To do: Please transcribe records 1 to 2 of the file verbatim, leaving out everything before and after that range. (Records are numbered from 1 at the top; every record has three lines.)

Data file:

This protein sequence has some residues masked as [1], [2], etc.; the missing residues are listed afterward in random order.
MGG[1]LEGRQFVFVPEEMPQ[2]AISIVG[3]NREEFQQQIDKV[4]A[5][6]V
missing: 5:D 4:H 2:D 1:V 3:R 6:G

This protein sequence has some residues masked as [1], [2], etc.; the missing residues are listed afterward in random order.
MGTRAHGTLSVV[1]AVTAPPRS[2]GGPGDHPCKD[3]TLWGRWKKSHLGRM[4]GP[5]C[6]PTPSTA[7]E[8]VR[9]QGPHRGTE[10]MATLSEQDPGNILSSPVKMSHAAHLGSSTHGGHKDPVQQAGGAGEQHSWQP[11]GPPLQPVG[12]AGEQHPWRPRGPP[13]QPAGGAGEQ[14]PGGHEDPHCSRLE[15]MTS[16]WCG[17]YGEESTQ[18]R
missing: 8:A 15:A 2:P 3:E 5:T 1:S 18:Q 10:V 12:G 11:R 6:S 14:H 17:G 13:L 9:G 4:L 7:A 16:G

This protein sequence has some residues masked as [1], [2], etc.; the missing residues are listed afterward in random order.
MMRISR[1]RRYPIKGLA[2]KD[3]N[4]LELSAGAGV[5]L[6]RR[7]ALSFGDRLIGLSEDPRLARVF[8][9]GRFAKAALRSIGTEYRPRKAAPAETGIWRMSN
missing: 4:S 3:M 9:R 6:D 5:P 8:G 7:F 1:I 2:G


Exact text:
This protein sequence has some residues masked as [1], [2], etc.; the missing residues are listed afterward in random order.
MGG[1]LEGRQFVFVPEEMPQ[2]AISIVG[3]NREEFQQQIDKV[4]A[5][6]V
missing: 5:D 4:H 2:D 1:V 3:R 6:G

This protein sequence has some residues masked as [1], [2], etc.; the missing residues are listed afterward in random order.
MGTRAHGTLSVV[1]AVTAPPRS[2]GGPGDHPCKD[3]TLWGRWKKSHLGRM[4]GP[5]C[6]PTPSTA[7]E[8]VR[9]QGPHRGTE[10]MATLSEQDPGNILSSPVKMSHAAHLGSSTHGGHKDPVQQAGGAGEQHSWQP[11]GPPLQPVG[12]AGEQHPWRPRGPP[13]QPAGGAGEQ[14]PGGHEDPHCSRLE[15]MTS[16]WCG[17]YGEESTQ[18]R
missing: 8:A 15:A 2:P 3:E 5:T 1:S 18:Q 10:V 12:G 11:R 6:S 14:H 17:G 13:L 9:G 4:L 7:A 16:G